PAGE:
Season 1, Episode 6, “A Murder of Gods”
Wednesday and Shadow are on the run from the New Gods, and head to Vulcan, Virginia to recruit another old god. “A Murder of Gods” turned out to be a return to form for the show, after two unevenly paced episodes. That’s not to say the previous two episodes were bad, but one was a slowly paced flashback of Laura, and the other threw a ton of information at the viewer all at once. In this one, we are methodically fed details about the characters and the incoming war.
The show opens up with a Coming to America that hits a little close to home for me. Having a mother that was born in Mexico, I felt like the whole opening sequence was a little cheesy and predictable. Though the symbolism used in the scene was very powerful, the overall narrative behind it was ham-fisted. I don’t remember this or anything from this episode being a part of the actual novel, which is fine but this sequence truly lacked the finesse of something written by Neil Gaiman.
Outside of the opening scene, which I had a personal problem with, everything else about the story was excellent and was well paced throughout. The Mad Sweeney and Laura interactions have been one of my favorite things to come out of the show. Their relationship was made even better with the inclusion of another familiar face. Pablo Schreiber’s Mad Sweeney is a breath of fresh air, every time he is on the screen. He constantly throws insults at Laura, hoping to break her, but always end up having no effect. She simply shrugs him of or threatens to hurt him, and he stops. A nice straight-man routine the show has created. The show’s version of each character is far stronger than the novel counterparts.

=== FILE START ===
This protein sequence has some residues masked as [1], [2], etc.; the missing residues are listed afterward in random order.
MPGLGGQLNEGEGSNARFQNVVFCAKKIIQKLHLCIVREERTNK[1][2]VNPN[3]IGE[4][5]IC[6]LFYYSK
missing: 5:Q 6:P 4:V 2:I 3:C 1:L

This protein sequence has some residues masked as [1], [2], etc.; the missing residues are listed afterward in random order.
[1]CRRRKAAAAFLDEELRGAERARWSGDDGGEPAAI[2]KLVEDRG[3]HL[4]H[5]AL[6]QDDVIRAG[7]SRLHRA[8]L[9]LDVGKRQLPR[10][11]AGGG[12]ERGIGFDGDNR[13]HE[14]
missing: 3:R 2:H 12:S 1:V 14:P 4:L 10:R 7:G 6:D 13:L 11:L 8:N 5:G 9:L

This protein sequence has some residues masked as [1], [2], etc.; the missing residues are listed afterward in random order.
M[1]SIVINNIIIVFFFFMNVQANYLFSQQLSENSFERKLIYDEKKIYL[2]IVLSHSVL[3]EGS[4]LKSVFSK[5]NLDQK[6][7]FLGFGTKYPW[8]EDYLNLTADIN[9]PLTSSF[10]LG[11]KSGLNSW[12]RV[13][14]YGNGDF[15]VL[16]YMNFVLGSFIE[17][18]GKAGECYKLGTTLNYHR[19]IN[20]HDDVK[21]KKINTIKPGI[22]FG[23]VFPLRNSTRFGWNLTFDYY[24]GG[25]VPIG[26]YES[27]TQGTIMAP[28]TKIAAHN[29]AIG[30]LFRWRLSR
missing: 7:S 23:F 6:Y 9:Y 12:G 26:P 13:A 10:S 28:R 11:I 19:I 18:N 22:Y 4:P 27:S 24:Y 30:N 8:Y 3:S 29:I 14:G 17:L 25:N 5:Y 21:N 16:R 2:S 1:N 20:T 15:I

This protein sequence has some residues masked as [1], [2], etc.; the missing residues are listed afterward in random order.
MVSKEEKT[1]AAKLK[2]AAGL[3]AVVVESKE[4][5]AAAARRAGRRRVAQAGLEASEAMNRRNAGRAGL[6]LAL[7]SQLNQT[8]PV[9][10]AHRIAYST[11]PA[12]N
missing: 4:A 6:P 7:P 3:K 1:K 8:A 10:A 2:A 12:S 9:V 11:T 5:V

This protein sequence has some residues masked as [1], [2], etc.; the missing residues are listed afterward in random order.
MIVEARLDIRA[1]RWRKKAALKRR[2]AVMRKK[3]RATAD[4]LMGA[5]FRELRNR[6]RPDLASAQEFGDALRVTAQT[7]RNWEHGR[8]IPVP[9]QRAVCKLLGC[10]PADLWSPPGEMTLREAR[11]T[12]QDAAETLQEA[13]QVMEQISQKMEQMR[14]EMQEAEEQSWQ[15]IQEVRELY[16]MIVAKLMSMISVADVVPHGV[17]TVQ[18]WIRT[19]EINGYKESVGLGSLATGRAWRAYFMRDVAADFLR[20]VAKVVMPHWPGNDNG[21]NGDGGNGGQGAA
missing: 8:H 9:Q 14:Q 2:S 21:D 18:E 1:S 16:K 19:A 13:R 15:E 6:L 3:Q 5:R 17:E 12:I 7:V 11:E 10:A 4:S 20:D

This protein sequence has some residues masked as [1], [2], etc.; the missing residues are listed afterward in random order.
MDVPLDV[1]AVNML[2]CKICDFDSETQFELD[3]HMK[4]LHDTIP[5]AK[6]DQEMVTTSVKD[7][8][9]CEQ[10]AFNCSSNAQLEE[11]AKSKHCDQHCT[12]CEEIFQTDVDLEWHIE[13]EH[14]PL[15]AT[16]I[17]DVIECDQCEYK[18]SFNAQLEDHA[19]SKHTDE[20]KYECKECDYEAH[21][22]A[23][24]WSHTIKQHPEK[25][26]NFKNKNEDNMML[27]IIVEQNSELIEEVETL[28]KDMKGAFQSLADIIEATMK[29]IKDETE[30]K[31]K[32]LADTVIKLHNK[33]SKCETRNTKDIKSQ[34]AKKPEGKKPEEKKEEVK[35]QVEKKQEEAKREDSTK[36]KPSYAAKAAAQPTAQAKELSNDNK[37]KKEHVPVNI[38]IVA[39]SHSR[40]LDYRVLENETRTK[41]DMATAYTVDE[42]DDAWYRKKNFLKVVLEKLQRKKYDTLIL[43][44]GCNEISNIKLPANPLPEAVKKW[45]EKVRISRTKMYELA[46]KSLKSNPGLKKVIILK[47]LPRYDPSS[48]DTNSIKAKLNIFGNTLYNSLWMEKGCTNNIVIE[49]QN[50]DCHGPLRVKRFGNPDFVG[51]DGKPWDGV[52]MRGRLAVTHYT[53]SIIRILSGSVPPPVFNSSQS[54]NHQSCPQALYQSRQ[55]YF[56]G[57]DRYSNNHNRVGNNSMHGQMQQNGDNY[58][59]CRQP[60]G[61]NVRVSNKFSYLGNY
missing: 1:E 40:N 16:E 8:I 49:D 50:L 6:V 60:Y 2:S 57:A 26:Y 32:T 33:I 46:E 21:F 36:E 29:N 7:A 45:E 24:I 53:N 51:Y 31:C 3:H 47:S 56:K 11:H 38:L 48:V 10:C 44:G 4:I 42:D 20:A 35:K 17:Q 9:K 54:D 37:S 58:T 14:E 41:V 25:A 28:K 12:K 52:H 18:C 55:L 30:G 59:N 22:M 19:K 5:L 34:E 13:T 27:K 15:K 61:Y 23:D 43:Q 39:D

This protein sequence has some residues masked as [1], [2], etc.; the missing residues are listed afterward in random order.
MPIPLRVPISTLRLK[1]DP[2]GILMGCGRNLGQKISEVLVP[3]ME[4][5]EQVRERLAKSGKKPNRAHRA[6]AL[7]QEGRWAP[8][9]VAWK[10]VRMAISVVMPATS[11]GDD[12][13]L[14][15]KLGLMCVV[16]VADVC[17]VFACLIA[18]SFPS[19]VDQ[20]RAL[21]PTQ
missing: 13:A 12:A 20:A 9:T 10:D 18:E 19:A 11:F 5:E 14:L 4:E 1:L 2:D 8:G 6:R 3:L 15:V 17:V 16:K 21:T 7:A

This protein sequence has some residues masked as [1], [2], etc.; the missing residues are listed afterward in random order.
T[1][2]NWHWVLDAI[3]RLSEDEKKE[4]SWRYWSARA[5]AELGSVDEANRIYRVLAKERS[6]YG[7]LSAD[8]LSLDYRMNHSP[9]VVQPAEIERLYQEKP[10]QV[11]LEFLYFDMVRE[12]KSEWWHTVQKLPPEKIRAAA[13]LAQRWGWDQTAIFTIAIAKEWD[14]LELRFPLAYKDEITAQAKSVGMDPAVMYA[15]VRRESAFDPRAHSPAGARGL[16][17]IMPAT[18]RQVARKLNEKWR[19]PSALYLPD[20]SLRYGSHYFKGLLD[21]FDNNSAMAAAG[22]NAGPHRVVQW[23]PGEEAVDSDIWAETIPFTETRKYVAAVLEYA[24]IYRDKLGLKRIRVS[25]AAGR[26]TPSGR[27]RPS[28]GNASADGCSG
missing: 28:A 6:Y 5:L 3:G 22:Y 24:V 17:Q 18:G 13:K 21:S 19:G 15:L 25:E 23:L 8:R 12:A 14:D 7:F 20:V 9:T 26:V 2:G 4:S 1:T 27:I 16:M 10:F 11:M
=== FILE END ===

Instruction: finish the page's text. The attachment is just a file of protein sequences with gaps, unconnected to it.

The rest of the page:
This whole episode felt like an open letter to middle America, which may rub a few people the wrong way. Vulcan was a neat and very timely addition to the American Gods story. The ancient Roman god of fire is the patriarch of the small Virginian town that was named after him. Though he gets along with Wednesday, Shadow is a different story. The mystery of Wednesday returned in this episode, with Shadow now being able to question his bosses’ actions. This show is so much stronger with the both of them together on screen.
Religion, gun ownership, racism, and immigration were all tackled in this episode. Even though this current storyline is completely original, it fits the American Gods novel well. The opening was a bit iffy for me, but “A Murder of Gods,” put the show back on track. This episode lacked the amazing visuals that were shown off earlier in the season, but the story is getting darker and more interesting.